2021 U.S. OLYMPIC SWIMMING TRIALS
- Wave I Dates: June 4-7, 2021
- Wave II Dates: June 13-20, 2021
- Prelims: 10am CDT | Finals: 7pm CDT
- Where: CHI Health Center / Omaha, Nebraska
- 2021 U.S. Olympic Trials Qualifying Cuts
- Wave I & II Event Order
- LCM (50m)
- Day 3 Prelims Live Stream (NBC Olympics)
- Psych Sheets
- Wave II Live Results
Join us for our daily dose of overreactions from today’s prelims session of U.S. Olympic Trials:
Harting On Pace For Blowup?
Without Michael Phelps in the field, today’s 200 fly heats were very different. They were… faster???
That’s right. Cardinal Aquatics’ Zach Harting went 1:55.34 to lead heats this morning – that’s actually 1.3 seconds faster than anyone (including Phelps) went in heats of 2016 Olympic Trials.
Harting competed in those 2016 Trials, and needed to go just 1:57.9 out of heats to qualify 11th. The then-18-year-old Harting made headlines (and fans) at those Trials by wearing a Batman onesie during the walk-out for the 200 fly final.
That year, Harting held his speed extremely well between rounds. He dropped a full second from heats to semifinals, going 1:56.9, then dropped another 0.07 seconds in the final for another 1:56.9. If we’re going to overreact (and what else are we going to do in this post?), history would suggest Harting is on pace to shatter his career-best and break into the 1:54s tonight and/or tomorrow night.
Madden Locks In
Virginia’s Paige Madden went 3-for-3 in individual NCAA titles this year. And the 22-year-old is having a banner Olympic Trials so far, likely booking her first Olympic berth with a second-place finish in last night’s 400 free.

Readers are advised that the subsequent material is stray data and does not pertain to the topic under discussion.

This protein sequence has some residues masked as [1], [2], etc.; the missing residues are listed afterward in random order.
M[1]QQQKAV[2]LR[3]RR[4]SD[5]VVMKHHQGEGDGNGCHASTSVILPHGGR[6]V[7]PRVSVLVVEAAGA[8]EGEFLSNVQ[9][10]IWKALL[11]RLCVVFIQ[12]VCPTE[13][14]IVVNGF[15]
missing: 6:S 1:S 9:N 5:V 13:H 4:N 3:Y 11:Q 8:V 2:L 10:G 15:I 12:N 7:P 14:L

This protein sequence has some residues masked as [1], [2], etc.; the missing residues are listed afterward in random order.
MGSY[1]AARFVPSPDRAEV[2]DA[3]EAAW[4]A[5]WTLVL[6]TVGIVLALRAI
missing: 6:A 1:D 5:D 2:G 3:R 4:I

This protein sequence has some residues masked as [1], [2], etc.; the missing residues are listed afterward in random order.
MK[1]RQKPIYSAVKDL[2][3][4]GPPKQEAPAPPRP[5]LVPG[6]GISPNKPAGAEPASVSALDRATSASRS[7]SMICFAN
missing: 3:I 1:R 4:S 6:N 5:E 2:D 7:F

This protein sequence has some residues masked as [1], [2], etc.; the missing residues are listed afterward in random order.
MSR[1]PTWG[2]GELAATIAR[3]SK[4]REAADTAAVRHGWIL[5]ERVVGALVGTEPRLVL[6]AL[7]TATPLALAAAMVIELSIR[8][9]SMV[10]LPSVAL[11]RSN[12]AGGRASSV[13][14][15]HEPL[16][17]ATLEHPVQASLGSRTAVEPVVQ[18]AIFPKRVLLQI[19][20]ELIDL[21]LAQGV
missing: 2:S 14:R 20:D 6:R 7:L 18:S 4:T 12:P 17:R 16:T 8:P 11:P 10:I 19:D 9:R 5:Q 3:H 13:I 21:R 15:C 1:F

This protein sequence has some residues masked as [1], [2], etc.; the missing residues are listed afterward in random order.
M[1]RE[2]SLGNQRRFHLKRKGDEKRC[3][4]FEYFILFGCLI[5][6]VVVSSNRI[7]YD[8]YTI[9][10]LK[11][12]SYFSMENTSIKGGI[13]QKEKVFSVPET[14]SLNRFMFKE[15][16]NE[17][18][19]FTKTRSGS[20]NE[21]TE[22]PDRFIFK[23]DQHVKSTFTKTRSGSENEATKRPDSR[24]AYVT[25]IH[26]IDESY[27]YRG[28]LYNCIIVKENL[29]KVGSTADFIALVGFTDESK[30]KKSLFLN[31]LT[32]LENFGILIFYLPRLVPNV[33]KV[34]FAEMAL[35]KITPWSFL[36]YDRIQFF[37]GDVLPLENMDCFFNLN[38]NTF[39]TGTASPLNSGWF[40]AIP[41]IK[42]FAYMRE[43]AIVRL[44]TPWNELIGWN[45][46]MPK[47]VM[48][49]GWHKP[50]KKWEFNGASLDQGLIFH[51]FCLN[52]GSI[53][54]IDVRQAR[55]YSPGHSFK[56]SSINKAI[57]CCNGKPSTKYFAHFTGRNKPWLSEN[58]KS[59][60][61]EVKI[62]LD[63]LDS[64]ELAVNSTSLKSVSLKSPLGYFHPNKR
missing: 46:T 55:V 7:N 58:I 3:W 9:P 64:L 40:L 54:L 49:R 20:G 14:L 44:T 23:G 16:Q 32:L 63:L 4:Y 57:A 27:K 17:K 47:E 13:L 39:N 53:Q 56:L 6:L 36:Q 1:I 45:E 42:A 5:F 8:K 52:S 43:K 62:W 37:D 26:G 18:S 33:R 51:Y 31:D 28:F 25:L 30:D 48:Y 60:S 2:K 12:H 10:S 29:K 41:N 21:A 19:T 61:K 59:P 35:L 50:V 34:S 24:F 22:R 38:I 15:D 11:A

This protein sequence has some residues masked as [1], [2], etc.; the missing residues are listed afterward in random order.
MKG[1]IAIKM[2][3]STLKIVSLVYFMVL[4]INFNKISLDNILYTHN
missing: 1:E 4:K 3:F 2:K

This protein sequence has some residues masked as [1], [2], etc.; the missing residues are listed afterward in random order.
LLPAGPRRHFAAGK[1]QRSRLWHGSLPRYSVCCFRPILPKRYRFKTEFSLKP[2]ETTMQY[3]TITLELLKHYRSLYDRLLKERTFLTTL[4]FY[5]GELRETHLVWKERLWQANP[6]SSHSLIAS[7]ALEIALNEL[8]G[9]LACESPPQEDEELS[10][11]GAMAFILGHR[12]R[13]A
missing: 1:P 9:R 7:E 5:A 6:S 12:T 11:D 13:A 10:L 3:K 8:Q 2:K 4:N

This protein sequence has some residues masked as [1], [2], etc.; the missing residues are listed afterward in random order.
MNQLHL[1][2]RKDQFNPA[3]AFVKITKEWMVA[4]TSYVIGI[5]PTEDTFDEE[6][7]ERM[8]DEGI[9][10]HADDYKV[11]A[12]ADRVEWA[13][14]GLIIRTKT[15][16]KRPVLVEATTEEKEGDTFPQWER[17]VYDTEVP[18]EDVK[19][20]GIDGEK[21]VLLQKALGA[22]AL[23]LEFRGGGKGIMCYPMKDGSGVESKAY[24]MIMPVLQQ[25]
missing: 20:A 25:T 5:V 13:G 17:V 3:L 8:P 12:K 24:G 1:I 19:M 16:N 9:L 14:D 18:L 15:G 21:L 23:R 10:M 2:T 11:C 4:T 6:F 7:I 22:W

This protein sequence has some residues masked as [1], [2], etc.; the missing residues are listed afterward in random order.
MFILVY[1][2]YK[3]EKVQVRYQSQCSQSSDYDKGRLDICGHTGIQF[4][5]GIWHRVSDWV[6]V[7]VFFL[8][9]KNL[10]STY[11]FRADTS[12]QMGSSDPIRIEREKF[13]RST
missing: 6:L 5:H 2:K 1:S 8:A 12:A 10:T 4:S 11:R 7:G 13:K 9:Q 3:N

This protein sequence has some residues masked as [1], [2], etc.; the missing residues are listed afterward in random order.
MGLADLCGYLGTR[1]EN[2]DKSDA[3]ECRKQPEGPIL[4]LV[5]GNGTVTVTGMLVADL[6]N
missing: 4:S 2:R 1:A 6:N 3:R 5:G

Between her strong performance last night, a 4th-place showing in 200 free heats this morning, and a slew of key scratches in the 200 (more on that below), Madden is looking more and more locked in as 4×200 free relay leg for Team USA.
The notable scratches – Simone Manuel, Olivia Smoliga, Madisyn Cox, Melanie Margalis, Mallory Comerford, Katie Drabot, Catie DeLoof, Hali Flickinger, Abbey Weitzeil – have opened the door for a number of veterans to potentially grab relay spots in this event. They include Gabby DeLoof and Katie McLaughlin (sitting in the 5th and 6th spots into semifinals), and Brooke Forde (currently sitting 7th).
There’s a clear-cut divide between that group and a bunch of age groupers sitting right behind them heading into semis: Erin Gemmell (16), Bella Sims (16), Claire Tuggle (16), Torri Huske (18), Kayla Wilson (17) and Cavan Gormsen (16).
Manuel Focusing On Speed
Manuel was one of those notable scratches out of the 200. For overreacting purposes, her scratch mostly just means we can’t overreact yet. The 24-year-old Manuel was the #3 seed into the 200 free, and felt almost like a lock for one of the top 6 spots.
But Manuel probably isn’t an individual medal contender at the Olympics in the 200 free without a serious drop. She is, however, the favorite in the 50 free and 100 free after winning Worlds golds in 2019. Manuel’s 200 free scratch suggests she’s going all-in on speed – meaning we might see a new level of speed from her in the 50/100 frees later this week and later this summer.